March 23, 2006


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Find Me Guilty (PG-13)
reviewed by Amy Diaz

Vin Diesel auditions for a guest spot on The Sopranos by playing a “lovable” mobster (or, more accurately, an emotionally needy wiseguy) in Find Me Guilty, a based-on-a-true story written and directed by Sydney Lumet.

Before you get too confused by the Lumet connection to this made-for-TV-quality movie, remember that for every Dog Day Afternoon or 12 Angry Men, there’s a The Wiz. Nobody’s perfect and there’s a weird likeability about the story (much of which came directly from the real-life court records, according to the film’s title cards) that, I guess, explains Lumet’s attraction.

Jack DiNorscio (Diesel) is an old-school wiseguy — silk suit, belly, “yoos guys” accent and “I ain’t no rat” mentality. He gets picked up for a drug charge and then roped in to a larger RICO case which involves some dozen or more guys in his crime family. A mid-level mobster, Jack is at least as concerned with his likeability as with his legal status. That likeability might be his only defense when he decides, after losing a case and a great deal of money with one lawyer, to represent himself. This has his associates a bit concerned — after all, as lead defense attorney Ben (Peter Dinklage) explains, RICO means that one conviction could convict them all. But Jack surprises defendants, prosecutors – led by Sean Kierney (Linus Roache) – and the judge (Ron Silver) by making the jury laugh and by poking weird holes in the government’s case. Mob boss Nick Calabrese (Alex Rocco) and prosecutor Kierney both want to see Jack separated from the case and Jack’s courtroom catcalls put him at constant risk of his own trial. But the judge also seems to have something of a soft spot for Jack’s legal baby steps.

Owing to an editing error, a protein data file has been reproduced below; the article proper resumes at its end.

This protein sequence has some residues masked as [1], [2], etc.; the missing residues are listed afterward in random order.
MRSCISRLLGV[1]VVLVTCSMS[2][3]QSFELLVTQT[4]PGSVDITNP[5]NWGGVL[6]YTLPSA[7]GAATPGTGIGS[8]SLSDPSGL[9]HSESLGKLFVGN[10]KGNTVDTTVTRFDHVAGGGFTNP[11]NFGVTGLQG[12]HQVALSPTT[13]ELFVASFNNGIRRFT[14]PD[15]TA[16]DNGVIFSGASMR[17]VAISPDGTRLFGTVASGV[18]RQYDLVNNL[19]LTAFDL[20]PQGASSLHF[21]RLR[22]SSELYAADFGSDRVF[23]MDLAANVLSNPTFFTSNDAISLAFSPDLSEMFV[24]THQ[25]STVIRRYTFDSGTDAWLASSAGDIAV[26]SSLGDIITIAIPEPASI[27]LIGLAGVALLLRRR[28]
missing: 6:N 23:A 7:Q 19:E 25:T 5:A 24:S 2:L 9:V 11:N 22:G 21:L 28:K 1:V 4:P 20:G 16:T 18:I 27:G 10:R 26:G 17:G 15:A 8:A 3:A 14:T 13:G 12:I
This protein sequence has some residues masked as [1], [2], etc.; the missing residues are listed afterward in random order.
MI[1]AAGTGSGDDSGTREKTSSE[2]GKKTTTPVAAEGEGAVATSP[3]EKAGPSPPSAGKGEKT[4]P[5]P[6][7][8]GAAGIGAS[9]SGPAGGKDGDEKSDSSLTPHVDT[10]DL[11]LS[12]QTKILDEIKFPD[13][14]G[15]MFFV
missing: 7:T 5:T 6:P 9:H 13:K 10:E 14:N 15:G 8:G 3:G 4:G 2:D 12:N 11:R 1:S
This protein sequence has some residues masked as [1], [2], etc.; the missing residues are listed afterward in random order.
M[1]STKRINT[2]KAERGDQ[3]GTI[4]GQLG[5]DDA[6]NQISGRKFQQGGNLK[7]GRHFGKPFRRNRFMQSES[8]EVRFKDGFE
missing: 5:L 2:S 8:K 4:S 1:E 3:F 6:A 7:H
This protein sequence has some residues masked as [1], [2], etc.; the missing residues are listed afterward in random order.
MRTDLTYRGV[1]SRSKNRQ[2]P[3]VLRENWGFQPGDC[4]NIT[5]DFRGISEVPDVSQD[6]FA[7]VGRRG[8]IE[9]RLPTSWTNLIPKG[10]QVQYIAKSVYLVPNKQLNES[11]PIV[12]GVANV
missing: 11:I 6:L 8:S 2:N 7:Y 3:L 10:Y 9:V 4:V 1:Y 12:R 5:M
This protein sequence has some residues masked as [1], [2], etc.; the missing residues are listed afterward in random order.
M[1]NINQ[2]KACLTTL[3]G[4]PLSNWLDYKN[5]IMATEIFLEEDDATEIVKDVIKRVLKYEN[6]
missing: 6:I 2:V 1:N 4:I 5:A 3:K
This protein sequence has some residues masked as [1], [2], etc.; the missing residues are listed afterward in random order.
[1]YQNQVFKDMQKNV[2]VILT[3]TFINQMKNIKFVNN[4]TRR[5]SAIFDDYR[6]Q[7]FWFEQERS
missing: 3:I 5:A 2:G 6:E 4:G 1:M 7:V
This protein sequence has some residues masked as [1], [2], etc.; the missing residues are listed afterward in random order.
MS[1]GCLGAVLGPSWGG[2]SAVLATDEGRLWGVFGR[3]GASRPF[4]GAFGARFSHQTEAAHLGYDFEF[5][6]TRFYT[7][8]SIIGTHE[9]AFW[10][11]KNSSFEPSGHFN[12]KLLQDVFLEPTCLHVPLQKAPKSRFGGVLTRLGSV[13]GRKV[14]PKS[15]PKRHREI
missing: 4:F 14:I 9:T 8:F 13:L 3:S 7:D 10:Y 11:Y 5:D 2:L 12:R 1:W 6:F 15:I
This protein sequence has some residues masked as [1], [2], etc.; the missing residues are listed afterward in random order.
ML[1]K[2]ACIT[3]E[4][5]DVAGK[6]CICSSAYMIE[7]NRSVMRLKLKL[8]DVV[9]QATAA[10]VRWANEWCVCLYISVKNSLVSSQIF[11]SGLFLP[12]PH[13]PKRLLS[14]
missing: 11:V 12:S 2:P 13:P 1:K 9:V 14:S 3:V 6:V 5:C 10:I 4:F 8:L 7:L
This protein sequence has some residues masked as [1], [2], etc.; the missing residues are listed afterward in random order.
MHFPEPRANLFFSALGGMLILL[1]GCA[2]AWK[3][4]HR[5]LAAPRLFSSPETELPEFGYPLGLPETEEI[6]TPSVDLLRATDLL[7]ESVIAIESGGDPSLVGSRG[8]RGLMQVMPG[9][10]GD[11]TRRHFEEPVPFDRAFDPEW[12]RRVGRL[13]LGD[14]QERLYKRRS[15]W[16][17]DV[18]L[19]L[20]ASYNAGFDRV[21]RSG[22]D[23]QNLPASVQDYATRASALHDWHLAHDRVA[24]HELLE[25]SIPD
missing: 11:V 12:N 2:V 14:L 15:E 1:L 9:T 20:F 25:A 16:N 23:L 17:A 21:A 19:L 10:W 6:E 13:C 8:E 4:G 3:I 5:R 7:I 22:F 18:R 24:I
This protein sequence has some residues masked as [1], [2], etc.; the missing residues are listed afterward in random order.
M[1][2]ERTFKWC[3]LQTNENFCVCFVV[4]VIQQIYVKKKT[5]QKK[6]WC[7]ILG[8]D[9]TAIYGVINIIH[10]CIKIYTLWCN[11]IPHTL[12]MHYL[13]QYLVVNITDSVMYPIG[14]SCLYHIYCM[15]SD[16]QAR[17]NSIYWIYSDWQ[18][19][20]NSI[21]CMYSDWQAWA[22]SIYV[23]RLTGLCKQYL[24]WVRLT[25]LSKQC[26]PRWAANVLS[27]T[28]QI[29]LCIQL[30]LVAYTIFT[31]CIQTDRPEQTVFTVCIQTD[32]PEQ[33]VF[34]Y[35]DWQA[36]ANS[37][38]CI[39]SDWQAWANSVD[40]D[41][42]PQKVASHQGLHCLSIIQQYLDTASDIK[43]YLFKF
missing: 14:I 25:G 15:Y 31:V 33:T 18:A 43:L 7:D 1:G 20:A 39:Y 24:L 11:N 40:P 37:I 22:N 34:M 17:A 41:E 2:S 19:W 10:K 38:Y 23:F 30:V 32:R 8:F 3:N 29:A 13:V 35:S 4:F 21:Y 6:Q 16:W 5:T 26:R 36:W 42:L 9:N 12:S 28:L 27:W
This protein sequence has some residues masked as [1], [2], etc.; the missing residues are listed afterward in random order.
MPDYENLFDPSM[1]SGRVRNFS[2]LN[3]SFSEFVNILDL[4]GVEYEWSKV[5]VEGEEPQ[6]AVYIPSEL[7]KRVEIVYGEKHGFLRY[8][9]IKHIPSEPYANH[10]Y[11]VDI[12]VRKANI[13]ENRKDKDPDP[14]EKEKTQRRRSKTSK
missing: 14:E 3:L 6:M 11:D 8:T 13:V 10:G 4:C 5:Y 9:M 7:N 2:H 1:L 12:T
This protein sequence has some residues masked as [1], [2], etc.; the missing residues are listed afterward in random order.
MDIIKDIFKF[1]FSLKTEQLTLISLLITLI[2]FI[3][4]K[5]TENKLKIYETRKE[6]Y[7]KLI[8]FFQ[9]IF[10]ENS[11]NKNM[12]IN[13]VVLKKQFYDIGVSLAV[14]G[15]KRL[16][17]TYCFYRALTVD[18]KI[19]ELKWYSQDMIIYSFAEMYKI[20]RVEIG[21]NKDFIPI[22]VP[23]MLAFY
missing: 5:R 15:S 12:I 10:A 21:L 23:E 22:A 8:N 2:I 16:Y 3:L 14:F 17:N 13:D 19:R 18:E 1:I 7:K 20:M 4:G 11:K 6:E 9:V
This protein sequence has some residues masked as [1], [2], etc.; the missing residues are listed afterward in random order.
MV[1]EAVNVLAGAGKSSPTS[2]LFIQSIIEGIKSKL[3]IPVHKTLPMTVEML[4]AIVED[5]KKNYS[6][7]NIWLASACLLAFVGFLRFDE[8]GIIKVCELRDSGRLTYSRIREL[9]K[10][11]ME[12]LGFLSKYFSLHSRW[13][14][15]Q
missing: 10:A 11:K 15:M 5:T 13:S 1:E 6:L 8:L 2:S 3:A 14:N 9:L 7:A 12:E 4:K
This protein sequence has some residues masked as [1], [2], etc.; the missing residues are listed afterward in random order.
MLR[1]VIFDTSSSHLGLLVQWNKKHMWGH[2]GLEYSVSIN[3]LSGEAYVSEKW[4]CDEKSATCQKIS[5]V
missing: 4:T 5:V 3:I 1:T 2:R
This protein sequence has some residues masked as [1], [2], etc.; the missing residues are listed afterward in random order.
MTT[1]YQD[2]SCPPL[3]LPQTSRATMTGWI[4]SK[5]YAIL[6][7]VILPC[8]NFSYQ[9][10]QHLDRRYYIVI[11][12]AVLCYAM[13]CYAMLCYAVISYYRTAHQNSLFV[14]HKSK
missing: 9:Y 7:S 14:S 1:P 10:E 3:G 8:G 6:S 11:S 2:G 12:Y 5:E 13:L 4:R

Jack calls himself a “gagster not a gangster” and slowly starts to win over the jury. Very slowly. At slightly more than two hours, this movie is at least 30 minutes too long. Diesel is not a subtle actor — his best work has been in movies where he’s shirtless and growling. He seems here a little too much like somebody doing a James Gandolfini impersonation. The rest of the cast is equally one-note and this movie has the slightly bloated and stagy feel of those early HBO movies like Late Shift.

Despite all this — and like Late Shift — there is a kind of lazy charm to Find Me Guilty. Diesel plays his role like a lookalike more than a character, a guy who fits the suit. But he does fit the suit and sometimes very well and all this silliness taken so seriously (Linus Roache plays the prosecutor as a guy so uptight you feel constipated just watching him) is weirdly engaging and, though too long, highly watchable.

There is one exception to the general mediocrity of the acting and that is Peter Dinklage. As kick-ass here as he was on the short-lived Threshold (where he played a linguist with a love of gambling and strip clubs), Dinklage deserves his own show already. As the lead defense attorney here, he is all kinds of gravitas. On Threshold, he wore a leather jacket and was the only one who delivered any sass-back with credibility. Here’s an actor in need of a really meaty part. C+

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